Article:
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Unlocking the voice


Does physiotherapy have a role in voice therapy? Previous studies have shown the value of osteopathy in this field but most clients do not have access on the NHS. While Lyn Steven, Janie Thompson and Denise Brown would have preferred more conclusive results from their research, they believe a joint speech and language / physiotherapy approach could be the key for a specific group of clients.

he idea for this project began after treating KM, a 70 year old woman with disordered voice. She presented with, among other vocal problems, an intractable high pitch which did not respond to conventional means of voice therapy. The presence of a psychogenic disorder was eliminated as a factor. Literature suggested that the problem may be due to locked cricothyroid visor (Harris & Leiberman, 1993; Harris et al, 1998) or other postural imbalances, and that this could be remediated by manual circumlaryngeal therapy. In the absence of such osteopathic expertise within the hospital, KM was referred for physiotherapy to mobilise her neck which had restricted range of movement. Tape recordings were made of connected speech immediately pre- and post-physiotherapy and showed a marked drop in habitual pitch and an extension of her pitch range at the bottom end following one session of manual physiotherapy. How might this effect be explained? Theoretically, poor neck posture can contribute to hypermobility of the upper cervical spine as a direct result of hypomobility or stiffness of the lower cervical spine and thoracic spine (Jull, 1986). The forward head posture which results leads to lengthening of the deep neck flexor group of muscles making them less effective as stabilisers of the cervical spine. This muscle imbalance could hypothetically lead to musculoskeletal problems which would have an effect on voice quality via the tensioning system of the cricothyroid mechanism. Habitual forward head posture can lead to the development of a cervico-dorsal shelf (figure 1). Success with KM and others raised the question: could this effect, similar in outcome to that reported by Harris et al (1998) using osteopathic and postural realignment techniques, be achieved by physiotherapy in other patients in conjunction with traditional voice therapy? As Schneider et al (1997) commented, Postural alignment is not an inherent trait....[but] is acquired through training postural muscle groups. We undertook a pilot study to find out.

Randomised control study


Based on the previous years referral numbers, we predicted we would receive between 60 and 70 new dysphonia referrals from ENT consultants annually. (Figures for 1998 were 14 male and 53 female patients). The original project design proposed that each new dysphonia referral over one year would be admitted to a randomised control study. It would exclude those over 75 years of age (who have normal, age-related changes in the larynx and voice), those with concomitant neurological conditions and those with contraindications to manual therapy (osteoporosis, previous cerebrovascular accident or malignancy, anticoagulant therapy, previous steroid therapy or longterm anti-epileptic therapy).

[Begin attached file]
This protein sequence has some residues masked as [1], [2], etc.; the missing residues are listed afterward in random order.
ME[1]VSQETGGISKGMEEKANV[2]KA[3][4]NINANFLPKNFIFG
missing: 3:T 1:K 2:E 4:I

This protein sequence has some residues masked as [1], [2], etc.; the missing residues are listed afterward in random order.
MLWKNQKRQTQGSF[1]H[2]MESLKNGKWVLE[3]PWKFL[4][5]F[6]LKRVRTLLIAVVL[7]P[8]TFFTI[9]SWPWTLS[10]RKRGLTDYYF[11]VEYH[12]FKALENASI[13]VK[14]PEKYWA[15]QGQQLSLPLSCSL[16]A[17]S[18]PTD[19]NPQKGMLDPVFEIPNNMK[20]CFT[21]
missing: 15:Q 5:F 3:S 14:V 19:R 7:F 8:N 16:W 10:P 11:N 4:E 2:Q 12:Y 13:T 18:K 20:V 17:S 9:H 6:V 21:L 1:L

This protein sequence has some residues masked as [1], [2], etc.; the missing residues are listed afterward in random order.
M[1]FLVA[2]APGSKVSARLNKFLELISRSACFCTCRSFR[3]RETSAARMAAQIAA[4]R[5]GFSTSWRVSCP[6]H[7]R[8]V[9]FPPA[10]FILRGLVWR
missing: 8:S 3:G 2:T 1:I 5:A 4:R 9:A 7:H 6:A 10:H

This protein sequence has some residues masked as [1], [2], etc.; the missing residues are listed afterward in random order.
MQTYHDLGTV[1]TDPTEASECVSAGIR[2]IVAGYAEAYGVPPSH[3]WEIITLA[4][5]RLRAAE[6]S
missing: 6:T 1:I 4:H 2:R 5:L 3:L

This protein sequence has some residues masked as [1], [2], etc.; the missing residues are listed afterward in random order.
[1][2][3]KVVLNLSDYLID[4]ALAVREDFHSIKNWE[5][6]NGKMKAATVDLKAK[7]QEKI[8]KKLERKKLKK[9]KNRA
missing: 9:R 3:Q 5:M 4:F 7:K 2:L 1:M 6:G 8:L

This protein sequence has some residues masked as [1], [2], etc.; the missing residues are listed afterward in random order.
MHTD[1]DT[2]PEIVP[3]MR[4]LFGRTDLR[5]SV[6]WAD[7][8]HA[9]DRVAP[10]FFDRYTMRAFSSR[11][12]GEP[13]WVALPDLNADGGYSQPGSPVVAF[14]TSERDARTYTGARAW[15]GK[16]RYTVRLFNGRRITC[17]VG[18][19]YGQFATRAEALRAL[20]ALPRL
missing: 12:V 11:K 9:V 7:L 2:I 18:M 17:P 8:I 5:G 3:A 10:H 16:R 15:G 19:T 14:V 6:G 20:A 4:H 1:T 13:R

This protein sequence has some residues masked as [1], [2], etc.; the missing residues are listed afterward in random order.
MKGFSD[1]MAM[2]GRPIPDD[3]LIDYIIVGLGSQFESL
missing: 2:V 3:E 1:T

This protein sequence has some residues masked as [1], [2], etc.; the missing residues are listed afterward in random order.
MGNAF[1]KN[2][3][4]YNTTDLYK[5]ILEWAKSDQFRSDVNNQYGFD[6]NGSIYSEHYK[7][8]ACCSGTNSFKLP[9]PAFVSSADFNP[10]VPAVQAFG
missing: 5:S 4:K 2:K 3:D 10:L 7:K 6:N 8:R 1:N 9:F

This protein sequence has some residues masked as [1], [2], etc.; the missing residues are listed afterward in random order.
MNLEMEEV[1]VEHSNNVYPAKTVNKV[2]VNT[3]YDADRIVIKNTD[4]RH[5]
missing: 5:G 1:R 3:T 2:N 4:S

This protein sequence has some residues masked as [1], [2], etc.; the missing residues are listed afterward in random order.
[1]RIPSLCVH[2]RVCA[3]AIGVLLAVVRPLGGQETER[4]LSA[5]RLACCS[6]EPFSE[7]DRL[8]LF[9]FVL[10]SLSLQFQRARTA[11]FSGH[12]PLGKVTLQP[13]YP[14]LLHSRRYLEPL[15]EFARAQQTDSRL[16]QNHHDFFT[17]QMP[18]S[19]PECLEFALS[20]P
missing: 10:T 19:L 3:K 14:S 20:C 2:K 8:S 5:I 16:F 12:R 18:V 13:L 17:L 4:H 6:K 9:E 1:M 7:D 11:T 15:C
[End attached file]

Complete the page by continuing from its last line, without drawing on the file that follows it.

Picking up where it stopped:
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A control group would receive conventional voice therapy and a study group would receive additional manual therapy from the physiotherapist. Approval was sought and given from the Ayrshire & Arran Health Board Ethics Committee. Patients were informed and consented into the study with GPs notified of their patients involvement. ENT consultants gave blanket approval for each patient to be referred for physiotherapy at the speech and language therapists discretion. Patients were given a conventional initial interview by the speech and language therapist with a case history taken of relevant medical history and voice usage. A vocal assessment was carried out and the patient audiotaped reading the phonetically balanced Grandfather Passage and giving a sample of connected speech (Fex, 1992). The limitations of subjective analysis are acknowledged. However, there is sufficient support from the literature to indicate that while there still remained no gold standard for instrumental testing (Andrews, 1995), the human ear is the ultimate instrument in the evaluation of the human voice (Sonninen & Hurme, 1992). Each patient was rated on the revised Buffalo Voice Profile (III) (Wilson, 1987) by the speech and language therapist, and on a departmental vocal abuse record. The patient was asked to self-rate their perception of any neck problem and their voice problem using a baseline visual analogue scale and thereafter a weekly record. Each was also asked to keep a voice diary for one week to monitor voice usage and potential abuse. Each patient was seen for assessment by the physiotherapist to determine range of neck movement and suitability for manual therapy . Patients self-allocated randomly into either the study or control group by choosing a number from an envelope and were accordingly offered either a block of five speech and language therapy sessions plus five physiotherapy sessions or five speech and language therapy sessions only, chosen to reflect our average number of sessions. Patients were asked to rate their voice problem on a weekly basis using a visual analogue scale (figure 2). All assessments were repeated following the completion of treatment and the patient made a final rating of their voice and neck problem on a visual analogue scale (figure 3).